First private NHS project £2m in red

NHS services in West Kent have lost £2m per year because Britain's first privately-funded hospital project ran over budget, a House of Commons committee will say today.

The health authority had hoped the Private Finance Initiative scheme for the new Gravesham Hospital would be "revenue neutral" and would cost the same as the existing arrangements. However, an extra £4m a year has now had to be found to fund the 25-year project, half of which would otherwise have been spent on other health services in the area.

Launching the Public Accounts Committee's report on the project, the chairman, the Tory MP David Davis, was deeply critical of health service managers' handling of it. They had got their sums wrong and had been naive in their dealings with the private sector, he suggested. "Basic errors were made. PFI deals can deliver significant rewards if assessed properly and managed well, but they are inherently risky and it is essential that health managers get their sums right and are more streetwise in their dealings with the private sector," he said.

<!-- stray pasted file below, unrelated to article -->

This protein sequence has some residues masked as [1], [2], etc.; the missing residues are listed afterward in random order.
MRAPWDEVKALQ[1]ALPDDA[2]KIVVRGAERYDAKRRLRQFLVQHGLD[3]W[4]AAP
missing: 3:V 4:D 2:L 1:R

The committee said the project, originally expected to save £17m, would now save only £5m compared with a conventional public-sector procurement exercise. The price quoted by the Pentland Consortium, which won the contract to run the project, had risen by one-third since its initial bid. It was "disturbing" that Pentland was the only bidder still in the running by the end of the bidding process, the report says.

It adds that the Dartford and Gravesham NHS Trust did not appear to have a clear grasp of how the risks and potential rewards from the project were changing as it progressed.

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